AUTHOR: Melanie Abed
BOOK TITLE: Anni Moon & The Elemental Artifact
GENRE: Middle Grade/Tween, Fantasy/Adventure
PUBLISHER: Oculus Print
Are you a full-time writer or part-time, and how do you organize your writing time? I am mostly a full-time writer, however, life gets in the way from time to time. For example, we just moved recently and that was a massive disrupter. How, when, and where I write depends on what I’m doing. If I’m brainstorming, or working on outlines, I like to be in energetic environments like coffee shops. I usually write in the afternoon and evenings. I wish I was the kind of writer that was up before the sun, pen in hand, but that’s not me at all. I tend to be more of a night owl; I find I can focus better on edits during the evening, without the chaos that ensues during the day. Strangely I enjoy writing during rainy weather, somehow it helps narrow my focus, too, but in Los Angeles those odds are usually slim to none, especially now that we are in a drought.
When and why did you begin writing? Anni Moon has been a character floating around in my head for over a decade before I started writing about her. Growing up I wanted to read a story about a tough spunky girl who was not only brave and fearless in the face of adventure. I wrote her story because it was a story that I absolutely needed to tell. Over the years, bits and pieces of the story were cobbled together after writing and rewriting the entire book a few times. I guess you could say that I’ve been in love with stories from the moment my Grandmother started reading them to me, and I believe it was that love that inspired me to want to write as well. So, actually I should thank my most wonderful, amazing Grandma, Myrtle, for her love of stories, too.
What was the toughest criticism given to you? What was the biggest compliment? The toughest criticism came on my first novel, ten years ago, when I was told I needed to start over and write from scratch. That was very hard to hear at the time, but extremely necessary advice. That novel was awful, and needed a lot of work, but at the same time it taught me so much. Back then, I discovered that there are certain rules to writing, and some that are extremely necessary to employ in certain kinds of genres. Sometimes I wished I learned these rules earlier, but that’s not how writing works, is it? I’ve been very fortunate to get some really lovely compliments on Anni Moon, lots of references to some of my favorite authors, which is so wonderful to hear, but truth be told I don’t let it go to my head. I think the most important thing about writing is shielding yourself from both positive and negative reviews and just focusing on the story at hand, because that’s what’s important.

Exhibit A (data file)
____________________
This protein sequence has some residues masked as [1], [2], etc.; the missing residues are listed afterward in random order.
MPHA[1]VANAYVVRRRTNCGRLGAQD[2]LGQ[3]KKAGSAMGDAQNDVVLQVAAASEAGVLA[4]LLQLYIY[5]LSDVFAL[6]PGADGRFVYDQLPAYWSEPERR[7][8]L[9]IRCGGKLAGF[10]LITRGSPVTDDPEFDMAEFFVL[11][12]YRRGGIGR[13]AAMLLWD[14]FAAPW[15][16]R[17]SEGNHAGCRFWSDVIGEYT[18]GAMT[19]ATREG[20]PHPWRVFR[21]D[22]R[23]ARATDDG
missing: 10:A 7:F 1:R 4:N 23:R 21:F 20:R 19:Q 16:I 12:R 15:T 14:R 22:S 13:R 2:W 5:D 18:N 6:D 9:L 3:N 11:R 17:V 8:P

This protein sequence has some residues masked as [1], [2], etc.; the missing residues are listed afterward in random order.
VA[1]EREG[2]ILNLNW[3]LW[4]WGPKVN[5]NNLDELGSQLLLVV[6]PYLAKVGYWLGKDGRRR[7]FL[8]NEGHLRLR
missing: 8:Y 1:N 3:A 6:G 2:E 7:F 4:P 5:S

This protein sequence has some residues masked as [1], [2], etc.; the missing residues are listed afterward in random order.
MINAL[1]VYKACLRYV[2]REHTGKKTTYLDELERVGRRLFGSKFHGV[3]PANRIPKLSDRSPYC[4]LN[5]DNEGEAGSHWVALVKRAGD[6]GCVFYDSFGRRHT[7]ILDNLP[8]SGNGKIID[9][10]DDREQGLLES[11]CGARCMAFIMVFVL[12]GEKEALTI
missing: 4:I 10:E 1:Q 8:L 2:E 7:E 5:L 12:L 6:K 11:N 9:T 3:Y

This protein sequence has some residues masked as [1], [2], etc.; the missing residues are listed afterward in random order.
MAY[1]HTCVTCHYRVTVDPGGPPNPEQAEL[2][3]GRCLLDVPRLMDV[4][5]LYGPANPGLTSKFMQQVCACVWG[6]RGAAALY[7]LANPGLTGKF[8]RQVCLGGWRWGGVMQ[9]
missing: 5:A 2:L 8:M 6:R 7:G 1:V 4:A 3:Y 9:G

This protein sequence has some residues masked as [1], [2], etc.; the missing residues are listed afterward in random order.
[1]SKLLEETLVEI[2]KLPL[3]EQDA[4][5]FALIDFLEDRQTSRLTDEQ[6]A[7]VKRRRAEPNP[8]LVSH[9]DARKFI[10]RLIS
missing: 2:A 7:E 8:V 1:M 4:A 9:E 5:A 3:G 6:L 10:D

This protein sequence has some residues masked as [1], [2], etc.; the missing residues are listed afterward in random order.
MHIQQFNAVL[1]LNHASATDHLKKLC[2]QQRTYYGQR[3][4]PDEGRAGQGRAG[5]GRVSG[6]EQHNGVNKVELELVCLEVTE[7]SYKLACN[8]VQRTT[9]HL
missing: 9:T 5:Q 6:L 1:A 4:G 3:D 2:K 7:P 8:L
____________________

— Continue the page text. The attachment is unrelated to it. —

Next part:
Do you ever have writer’s block? If so, how do you get through it? I don’t really believe in writers block, so I don’t like to give it any credence. So long as I have a good writing system in place, and a few writing projects to constantly work on, I stay super busy. Daydreaming for me is a huge part of the writing process.
What are your current projects? I am currently working on Anni Moon’s second book, as well as two companion books, which are part of the series, too. After that, I have a few book projects that I’m working on: a younger aged chapter book, an adult mystery, and possibly two Sci-Fi stories.
How can we find you? Website, Facebook, Twitter, blog, etc.?
Tell us about the current book you’re promoting. Anni Moon & The Elemental Artifact is a modern day fantasy, action-adventure, with a dash of mystery, for readers aged 10 to 100. It’s a story about friendship, and two girls who will do whatever it takes to save the other. Additionally, it is a book about diversity. I intentionally created a world that had few borders with lots of racially diverse characters, defined by their personalities rather than the color of their skin or their gender. This is the first book in a planned series of at least six full-length novels, with some additional companion books along the way (because the Elemental world is a vast one!).
What genre do you write in and why? I write in the Mystery, Fantasy, Adventure genres, mostly because that’s what I enjoy reading. I’m also a huge fan of Science Fiction, too, not to mention a really big Star Wars nut, so I suppose it goes without saying that there are a few Sci-fi inspired elements floating around in the overall series.
Why do you feel qualified to write a children’s or teen novel?